Are You A (Former) Boss Who Just Won’t Go Away?

For many people, “retirement” conjures up images of long-postponed travel, catching up on home repair projects, or more time with the grandchildren. But for others, retirement is an uncomfortable prospect, especially for people who simply don’t want to let go.

In many cases, the reluctance to move on has nothing to do with finances. Some folks just can’t imagine life without the job. Maybe their self-identify is too closely linked to title and position. Maybe they just can’t fathom doing something “new.”

In most business situations, rank-and-file employees have no choice. When it’s time to retire they are politely asked to surrender their keys to the office, turn in their security badges, give up their access to company computer systems, and ride off into the sunset.

But with senior executives, especially at the C-level, reluctant retirees sometimes continue to hang around the office.

I once served as an executive coach for a global high tech firm. On my first visit to the corporate headquarters I noticed a man in a nice wood-paneled office sitting at his desk reading a newspaper. I asked someone who he was, and was informed that the newspaper reader was the former CEO. He had no specific duties or responsibilities. He attended no meetings and interacted very little with anyone. But he came to the office every day and read the newspaper. Oh, yes. He was on “retainer” for about $500,000 a year.

I told my client I had a deal to offer. I would come to the office to read the newspaper every day for half that amount. My offer was politely rejected.

In this case, the presence of the retired CEO was rather benign, notwithstanding the high cost of his newspaper reading. In others cases I’ve observed, hangers-on make things miserable for their successors. They second-guess decisions. They interfere with policy-making and implementation. They constantly try to involve themselves in matters that should be handled by someone else.

They. Won’t. Let. Go. They remind me of a recent Wall Street Journal cartoon showing a man hunched over a desk. The cartoon caption read: “He retired as an executive, returned as a consultant, and now he’s a brooding presence.”

For the won’t-let-go crowd, I offer these suggestions:

Be honestly empathic. Seriously, when you had a big responsibility, how would you have felt if your predecessor had looked over your shoulder either literally or figuratively? How could you have operated if the guy who had the job before you continued to hang around as “a brooding presence”?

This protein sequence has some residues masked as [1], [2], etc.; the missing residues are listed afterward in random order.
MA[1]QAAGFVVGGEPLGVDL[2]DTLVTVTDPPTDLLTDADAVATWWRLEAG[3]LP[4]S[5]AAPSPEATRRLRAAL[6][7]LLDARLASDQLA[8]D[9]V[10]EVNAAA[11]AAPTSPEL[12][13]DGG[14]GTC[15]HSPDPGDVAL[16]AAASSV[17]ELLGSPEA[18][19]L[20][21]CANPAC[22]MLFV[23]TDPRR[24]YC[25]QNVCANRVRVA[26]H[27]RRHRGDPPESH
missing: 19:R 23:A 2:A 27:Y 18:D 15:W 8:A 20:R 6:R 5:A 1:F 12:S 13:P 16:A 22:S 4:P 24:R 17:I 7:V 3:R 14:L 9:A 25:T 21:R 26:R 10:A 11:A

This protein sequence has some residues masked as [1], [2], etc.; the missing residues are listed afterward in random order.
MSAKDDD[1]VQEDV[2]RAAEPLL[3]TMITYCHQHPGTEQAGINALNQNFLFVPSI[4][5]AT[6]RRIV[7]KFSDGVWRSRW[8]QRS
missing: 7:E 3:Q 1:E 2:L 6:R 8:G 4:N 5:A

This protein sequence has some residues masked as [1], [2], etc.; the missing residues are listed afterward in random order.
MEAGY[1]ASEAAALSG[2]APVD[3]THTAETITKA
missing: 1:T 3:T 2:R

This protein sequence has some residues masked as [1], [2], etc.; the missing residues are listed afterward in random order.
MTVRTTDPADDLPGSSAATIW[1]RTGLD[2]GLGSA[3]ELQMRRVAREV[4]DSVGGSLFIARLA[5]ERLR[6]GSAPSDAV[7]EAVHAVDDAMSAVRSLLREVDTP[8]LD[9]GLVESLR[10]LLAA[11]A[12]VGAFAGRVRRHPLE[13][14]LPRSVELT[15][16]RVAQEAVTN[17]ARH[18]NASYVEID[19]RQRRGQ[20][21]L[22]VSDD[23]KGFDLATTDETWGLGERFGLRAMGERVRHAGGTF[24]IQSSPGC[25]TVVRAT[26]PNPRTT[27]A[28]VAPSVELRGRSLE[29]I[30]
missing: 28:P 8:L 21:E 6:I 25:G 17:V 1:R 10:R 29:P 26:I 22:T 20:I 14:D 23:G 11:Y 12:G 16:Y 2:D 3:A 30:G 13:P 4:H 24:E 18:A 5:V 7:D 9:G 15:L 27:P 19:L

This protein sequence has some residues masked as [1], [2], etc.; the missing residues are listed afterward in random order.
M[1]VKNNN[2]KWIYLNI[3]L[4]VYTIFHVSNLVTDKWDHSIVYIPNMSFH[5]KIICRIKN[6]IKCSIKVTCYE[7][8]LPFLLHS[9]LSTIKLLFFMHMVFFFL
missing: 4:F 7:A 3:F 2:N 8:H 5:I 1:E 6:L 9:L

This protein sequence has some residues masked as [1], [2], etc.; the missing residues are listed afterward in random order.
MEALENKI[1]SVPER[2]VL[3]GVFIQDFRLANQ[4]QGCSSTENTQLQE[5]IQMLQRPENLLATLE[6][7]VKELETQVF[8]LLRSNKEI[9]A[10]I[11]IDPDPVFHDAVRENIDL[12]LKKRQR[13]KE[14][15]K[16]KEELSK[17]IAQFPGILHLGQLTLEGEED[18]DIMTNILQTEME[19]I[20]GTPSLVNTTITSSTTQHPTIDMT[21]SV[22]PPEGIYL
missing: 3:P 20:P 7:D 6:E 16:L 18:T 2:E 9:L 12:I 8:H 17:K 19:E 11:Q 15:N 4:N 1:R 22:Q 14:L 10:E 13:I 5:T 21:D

I know a man who retired after leading his company to a headline-grabbing turnaround. He was beloved by his employees and admired by thankful stakeholders. But the day he retired he vowed never again to set foot in the corporate headquarters. He declined an invitation to serve on the board. He was done. Finished. Gone. Why? Because he had seen the damage that can be done by a reluctant retiree. He was determined to give his successor the chance to be his own man. Bravo for him.

Bite your tongue. Through your lenses of experience, you may see things that others don’t. Resist the temptation to interfere. Don’t second-guess. Don’t drop hints about how you might have done things differently. Find other ways to feed your self-esteem.

Search for new venues. You shouldn’t have to look far for non-profit organizations that would salivate to have the benefit of your expertise. Your church or synagogue can no doubt use your skills in some way. Have you ever complained about any social issues? Find an organization that focuses on the issues closest to your heart and see how you can help with a cause that hits your hot button.

Reinvent yourself. Some of the happiest people I know are those who have discovered—or developed—talents they didn’t realize they had. My friend Tom Pullium spent a career working for a meat processing company. Then he had a second career as a sought-after voice-over talent, doing radio and television commercials for dozens of well-known products. Finally, for a third act, he turned his love for words into a bestselling book on crossword puzzles. Tom was never bored.

Discover or develop new passions. For example, some of the most fulfilled “seniors” I know are completely immersed in family history. With the help of websites like Ancestry.com and FamilySearch.org, they’ve joined millions of other people who are finding enormous satisfaction in exploring their family roots.

General Douglas McArthur famously declared that “old soldiers never die, they just fade away.” But with so many options available in today’s activity-rich world, nobody needs to fade away.

If you’re a “retired” executive, make the rest of your life the best of your life. And stay out of the business of the man or woman who took over your old job. You just may discover that when you stop living at work you can start working at living.

This column by Dr. Duncan was also published by Forbes where he is a regular contributor. Follow on Twitter @DoctorDuncan

The following two tabs change content below.

Rodger Dean Duncan

Rodger Dean Duncan is bestselling author of CHANGE-friendly LEADERSHIP and a regular contributor to Forbes and Fast Company magazines. He is widely known for his expertise in the strategic management of change, for organizations and for individuals. In 1972 he founded Duncan Worldwide to train and develop leaders. His clients have included some of the top companies in the world, as well as cabinet officers in two White House administrations.
This entry was posted in Blog, The Duncan Report and tagged . Bookmark the permalink. Post a comment or leave a trackback: Trackback URL.